Law firm wants out as IPI counsel in recycling firm case


The law firm of O’Connor Berman Horey & Banes now wants out as counsel for the Imperial Pacific International (CNMI) LLC in IPI’s lawsuit against a recycling center, its owner, and several others.

Cong Nie, a member of the O’Connor law firm, said in a motion filed before the Superior Court last Friday that IPI failed to fulfill its obligations to their law office despite being warned of their possible withdrawal.

If the court needs more information about this, the O’Connor law firm asked to be allowed to submit the information under seal and ex parte. Ex parte refers to a court application brought by one person in the absence of or notification to other parties.

IPI, through Robert O’Connor, is suing FSM Recycling Corp., FSMRC owner Jae Yoon Cha, FSMRC employee Eric Cruz, a former IPI employee Ricky Reyes, and 15 unnamed co-defendants for allegedly conspiring to steal and sell construction materials from IPI’s warehouses. IPI is suing the defendants for conversion.

FSMRC, Cha, and Cruz filed counterclaims against IPI for invasion of privacy/false light, and abuse of process. In addition, FSMRC, Cha, and Cruz are suing IPI for business disparagement. They also filed a crossclaim for defamation against Reyes and 15 unnamed persons.

Reyes allegedly prepared a handwritten statement early this year that he and another man would cut about 10 feet of copper wire from spools owned by IPI and sell the wire to Cha and FSMRC.

FSMRC, Cha, and Cruz, through counsel Robert T. Torres, oppose the motion to withdraw without a new substitute lawyer to take over the case.

In the motion to withdraw, Nie said allowing O’Connor law firm to withdraw will not significantly disrupt this case or prejudice the other parties. He pointed out that the case is in its early stage and IPI has filed its answer to counterclaims, while one defendant, Ricky Reyes, has not yet filed an answer.

In defendants’ opposition filed last Saturday, Torres said the O’Connor law firm should be required to disclose to the court its reasons to justify its withdrawal.

Torres said the motion does not identify new counsel to substitute, leaving the matter to linger without a lawyer for IPI, who started this lawsuit. He said that, until IPI hires a substitute counsel, the motion should be denied or held in abeyance.

Torres said in this case, FSMRC has prosecuted its counterclaim against IPI, which IPI has answered with the assistance of the O’Connor law firm.

Torres said in the application for a Temporary Restraining Order and preliminary injunction, Robert O’Connor, who is a principal of the O’Connor law firm, is a percipient witness of record who filed a declaration in support of the TRO/preliminary injunction.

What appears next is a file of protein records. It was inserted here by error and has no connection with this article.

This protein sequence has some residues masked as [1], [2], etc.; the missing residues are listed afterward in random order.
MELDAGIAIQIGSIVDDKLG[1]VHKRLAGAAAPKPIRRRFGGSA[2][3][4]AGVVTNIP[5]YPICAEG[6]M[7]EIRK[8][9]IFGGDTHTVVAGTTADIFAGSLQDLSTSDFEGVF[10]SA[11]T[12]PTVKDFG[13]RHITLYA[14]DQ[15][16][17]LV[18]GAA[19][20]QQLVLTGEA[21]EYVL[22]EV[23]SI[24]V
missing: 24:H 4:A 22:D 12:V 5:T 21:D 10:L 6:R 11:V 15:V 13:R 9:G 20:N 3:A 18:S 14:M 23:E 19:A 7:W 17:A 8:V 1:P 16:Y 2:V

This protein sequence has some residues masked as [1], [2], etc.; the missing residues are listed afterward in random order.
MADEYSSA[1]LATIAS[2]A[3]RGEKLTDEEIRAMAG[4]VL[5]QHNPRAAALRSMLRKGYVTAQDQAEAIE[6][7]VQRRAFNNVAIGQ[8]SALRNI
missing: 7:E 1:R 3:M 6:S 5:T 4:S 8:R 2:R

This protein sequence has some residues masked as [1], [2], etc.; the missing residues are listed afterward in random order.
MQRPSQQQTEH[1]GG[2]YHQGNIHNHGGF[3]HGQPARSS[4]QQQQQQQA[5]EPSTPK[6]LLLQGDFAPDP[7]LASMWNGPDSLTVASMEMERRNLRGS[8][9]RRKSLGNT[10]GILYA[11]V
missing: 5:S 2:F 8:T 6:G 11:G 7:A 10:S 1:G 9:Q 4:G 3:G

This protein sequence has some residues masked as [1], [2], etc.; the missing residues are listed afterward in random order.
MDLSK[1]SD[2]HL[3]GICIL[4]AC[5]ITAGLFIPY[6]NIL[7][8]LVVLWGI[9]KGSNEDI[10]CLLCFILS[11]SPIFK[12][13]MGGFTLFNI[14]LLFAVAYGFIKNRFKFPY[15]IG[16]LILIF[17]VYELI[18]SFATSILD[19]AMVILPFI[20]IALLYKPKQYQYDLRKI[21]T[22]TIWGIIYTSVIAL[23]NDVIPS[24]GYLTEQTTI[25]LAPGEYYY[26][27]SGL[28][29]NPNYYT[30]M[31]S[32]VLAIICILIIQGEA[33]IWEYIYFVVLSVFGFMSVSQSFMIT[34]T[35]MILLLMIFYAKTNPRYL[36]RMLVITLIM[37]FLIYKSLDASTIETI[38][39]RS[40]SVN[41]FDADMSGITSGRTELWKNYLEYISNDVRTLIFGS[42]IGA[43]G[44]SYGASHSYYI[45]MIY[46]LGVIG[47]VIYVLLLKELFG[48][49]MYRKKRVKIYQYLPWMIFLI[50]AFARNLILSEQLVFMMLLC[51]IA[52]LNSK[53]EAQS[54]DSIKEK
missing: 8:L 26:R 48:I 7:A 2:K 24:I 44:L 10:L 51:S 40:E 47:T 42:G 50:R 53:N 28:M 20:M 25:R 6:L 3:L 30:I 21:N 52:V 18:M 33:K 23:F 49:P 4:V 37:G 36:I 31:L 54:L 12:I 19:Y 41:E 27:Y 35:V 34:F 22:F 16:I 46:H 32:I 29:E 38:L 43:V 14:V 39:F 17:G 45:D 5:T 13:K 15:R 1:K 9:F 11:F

As such, Torres said, the O’Connor law firm must inform the court of how it will address the fact that its principal, O’Connor, will be a material witness in the case while respecting the obligations of duty to client while responding to discovery and other issues in the case.

“For example, if FSM Recycling seeks to depose Mr. O’Connor, will counsel for this firm represent him or will IPI counsel represent him?” he asked.

Torres said FSMRC would object to the former scenario to frustrate FSMRC’s right to discovery from counsel-witness.

Further, Torres said, in preparing for the hearing on the preliminary injunction, FSMRC learned that O’Connor wrote the handwritten declaration of Reyes and prepared the declaration of Reyes in support of IPI’s TRO/preliminary injunction application.

Torres said the other obvious issue is whether in drafting a statement for Reyes, the O’Connor law firm became counsel for Reyes, further entangling itself in the conflict quagmire of witness, counsel for IPI, potential counsel for Reyes and witness against Reyes.

“FSM Recycling is greatly concerned that it will suffer prejudice if this issue is left twisting in the wind on withdrawal of counsel of record,” Torres said.

Last May 11, Superior Court Associate Judge Wesley M. Bogdan dissolved the TRO he issued last April 16 that prohibits FSM Recycling and co-defendants from concealing or destroying all copper wires and other construction materials belonging to IPI under their possession or control.

Bogdan also denied IPI’s motion for preliminary injunction that seeks to maintain such prohibition until the conclusion of IPI’s lawsuit. Bogdan also denied IPI’s request to be allowed to inspect FSMRC’s premises in Tanapag.

The O’Connor law firm also wants out as counsel for IPI in three lawsuits filed in federal court against two of IPI’s former contractors.

U.S. District Court for the NMI Chief Judge Ramona V. Manglona granted O’Connor’s request to be out as counsel for IPI in two suits, and ordered the law firm to stay in one suit.

Ferdie De La Torre | Reporter
Ferdie Ponce de la Torre is a senior reporter of Saipan Tribune. He has a bachelor’s degree in journalism and has covered all news beats in the CNMI. He is a recipient of the CNMI Supreme Court Justice Award. Contact him at

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